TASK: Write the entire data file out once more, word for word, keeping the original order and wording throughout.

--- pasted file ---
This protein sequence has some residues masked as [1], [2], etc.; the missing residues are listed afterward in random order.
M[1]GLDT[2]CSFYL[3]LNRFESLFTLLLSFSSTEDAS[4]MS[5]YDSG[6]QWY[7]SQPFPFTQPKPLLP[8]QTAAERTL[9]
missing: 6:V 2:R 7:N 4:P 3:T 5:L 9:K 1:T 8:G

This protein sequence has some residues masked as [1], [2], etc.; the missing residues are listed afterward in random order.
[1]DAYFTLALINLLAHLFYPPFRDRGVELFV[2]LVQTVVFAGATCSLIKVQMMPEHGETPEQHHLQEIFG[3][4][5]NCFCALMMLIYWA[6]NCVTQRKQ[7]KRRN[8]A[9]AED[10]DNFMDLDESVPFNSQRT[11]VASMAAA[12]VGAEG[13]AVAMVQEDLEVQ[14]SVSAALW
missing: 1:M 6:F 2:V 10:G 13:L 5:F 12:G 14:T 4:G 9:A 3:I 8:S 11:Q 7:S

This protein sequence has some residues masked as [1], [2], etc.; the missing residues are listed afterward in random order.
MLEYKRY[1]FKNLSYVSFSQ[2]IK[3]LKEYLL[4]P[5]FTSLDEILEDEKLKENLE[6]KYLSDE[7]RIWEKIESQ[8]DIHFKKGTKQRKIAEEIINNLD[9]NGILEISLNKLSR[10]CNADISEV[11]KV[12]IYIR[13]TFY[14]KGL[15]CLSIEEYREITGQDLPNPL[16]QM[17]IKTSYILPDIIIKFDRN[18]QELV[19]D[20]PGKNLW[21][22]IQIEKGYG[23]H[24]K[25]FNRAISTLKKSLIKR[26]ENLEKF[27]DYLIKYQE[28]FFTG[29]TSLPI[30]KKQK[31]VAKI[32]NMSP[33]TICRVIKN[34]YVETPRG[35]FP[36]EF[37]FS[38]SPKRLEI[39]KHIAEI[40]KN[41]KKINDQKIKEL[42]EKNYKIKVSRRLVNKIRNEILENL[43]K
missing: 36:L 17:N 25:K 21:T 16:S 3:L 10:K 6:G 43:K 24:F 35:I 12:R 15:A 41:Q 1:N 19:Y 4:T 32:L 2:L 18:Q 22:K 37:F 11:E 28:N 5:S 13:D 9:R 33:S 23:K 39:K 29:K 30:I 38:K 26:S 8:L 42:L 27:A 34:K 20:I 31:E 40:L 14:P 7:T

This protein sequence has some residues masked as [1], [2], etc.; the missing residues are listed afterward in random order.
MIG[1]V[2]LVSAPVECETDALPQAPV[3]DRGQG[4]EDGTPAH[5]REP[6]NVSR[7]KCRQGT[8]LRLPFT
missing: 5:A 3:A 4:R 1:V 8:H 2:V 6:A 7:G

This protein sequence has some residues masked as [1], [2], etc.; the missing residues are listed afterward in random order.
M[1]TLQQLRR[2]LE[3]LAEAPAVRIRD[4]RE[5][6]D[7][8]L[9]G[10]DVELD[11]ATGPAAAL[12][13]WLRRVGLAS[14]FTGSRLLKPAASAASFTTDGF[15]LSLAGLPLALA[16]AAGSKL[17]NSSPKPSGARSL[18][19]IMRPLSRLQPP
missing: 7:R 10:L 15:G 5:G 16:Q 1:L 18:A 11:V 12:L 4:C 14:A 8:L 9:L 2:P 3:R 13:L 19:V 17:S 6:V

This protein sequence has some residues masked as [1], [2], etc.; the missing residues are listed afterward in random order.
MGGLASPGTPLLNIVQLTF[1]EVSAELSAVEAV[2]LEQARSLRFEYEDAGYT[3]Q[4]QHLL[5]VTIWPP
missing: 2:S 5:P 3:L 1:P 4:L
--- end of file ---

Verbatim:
This protein sequence has some residues masked as [1], [2], etc.; the missing residues are listed afterward in random order.
M[1]GLDT[2]CSFYL[3]LNRFESLFTLLLSFSSTEDAS[4]MS[5]YDSG[6]QWY[7]SQPFPFTQPKPLLP[8]QTAAERTL[9]
missing: 6:V 2:R 7:N 4:P 3:T 5:L 9:K 1:T 8:G

This protein sequence has some residues masked as [1], [2], etc.; the missing residues are listed afterward in random order.
[1]DAYFTLALINLLAHLFYPPFRDRGVELFV[2]LVQTVVFAGATCSLIKVQMMPEHGETPEQHHLQEIFG[3][4][5]NCFCALMMLIYWA[6]NCVTQRKQ[7]KRRN[8]A[9]AED[10]DNFMDLDESVPFNSQRT[11]VASMAAA[12]VGAEG[13]AVAMVQEDLEVQ[14]SVSAALW
missing: 1:M 6:F 2:V 10:G 13:L 5:F 12:G 14:T 4:G 9:A 3:I 8:S 11:Q 7:S

This protein sequence has some residues masked as [1], [2], etc.; the missing residues are listed afterward in random order.
MLEYKRY[1]FKNLSYVSFSQ[2]IK[3]LKEYLL[4]P[5]FTSLDEILEDEKLKENLE[6]KYLSDE[7]RIWEKIESQ[8]DIHFKKGTKQRKIAEEIINNLD[9]NGILEISLNKLSR[10]CNADISEV[11]KV[12]IYIR[13]TFY[14]KGL[15]CLSIEEYREITGQDLPNPL[16]QM[17]IKTSYILPDIIIKFDRN[18]QELV[19]D[20]PGKNLW[21][22]IQIEKGYG[23]H[24]K[25]FNRAISTLKKSLIKR[26]ENLEKF[27]DYLIKYQE[28]FFTG[29]TSLPI[30]KKQK[31]VAKI[32]NMSP[33]TICRVIKN[34]YVETPRG[35]FP[36]EF[37]FS[38]SPKRLEI[39]KHIAEI[40]KN[41]KKINDQKIKEL[42]EKNYKIKVSRRLVNKIRNEILENL[43]K
missing: 36:L 17:N 25:K 21:T 16:S 3:L 10:K 6:G 43:K 24:F 35:I 12:R 15:A 41:Q 1:N 19:Y 4:T 32:L 2:L 18:Q 22:K 37:F 11:E 28:N 5:S 13:D 9:R 33:S 23:K 39:K 29:K 30:I 38:K 26:S 8:L 42:L 27:A 34:K 20:I 31:E 40:L 14:P 7:T

This protein sequence has some residues masked as [1], [2], etc.; the missing residues are listed afterward in random order.
MIG[1]V[2]LVSAPVECETDALPQAPV[3]DRGQG[4]EDGTPAH[5]REP[6]NVSR[7]KCRQGT[8]LRLPFT
missing: 5:A 3:A 4:R 1:V 8:H 2:V 6:A 7:G

This protein sequence has some residues masked as [1], [2], etc.; the missing residues are listed afterward in random order.
M[1]TLQQLRR[2]LE[3]LAEAPAVRIRD[4]RE[5][6]D[7][8]L[9]G[10]DVELD[11]ATGPAAAL[12][13]WLRRVGLAS[14]FTGSRLLKPAASAASFTTDGF[15]LSLAGLPLALA[16]AAGSKL[17]NSSPKPSGARSL[18][19]IMRPLSRLQPP
missing: 7:R 10:L 15:G 5:G 16:Q 1:L 18:A 11:V 12:L 4:C 14:A 8:L 9:L 2:P 3:R 13:L 19:V 17:S 6:V

This protein sequence has some residues masked as [1], [2], etc.; the missing residues are listed afterward in random order.
MGGLASPGTPLLNIVQLTF[1]EVSAELSAVEAV[2]LEQARSLRFEYEDAGYT[3]Q[4]QHLL[5]VTIWPP
missing: 2:S 5:P 3:L 1:P 4:L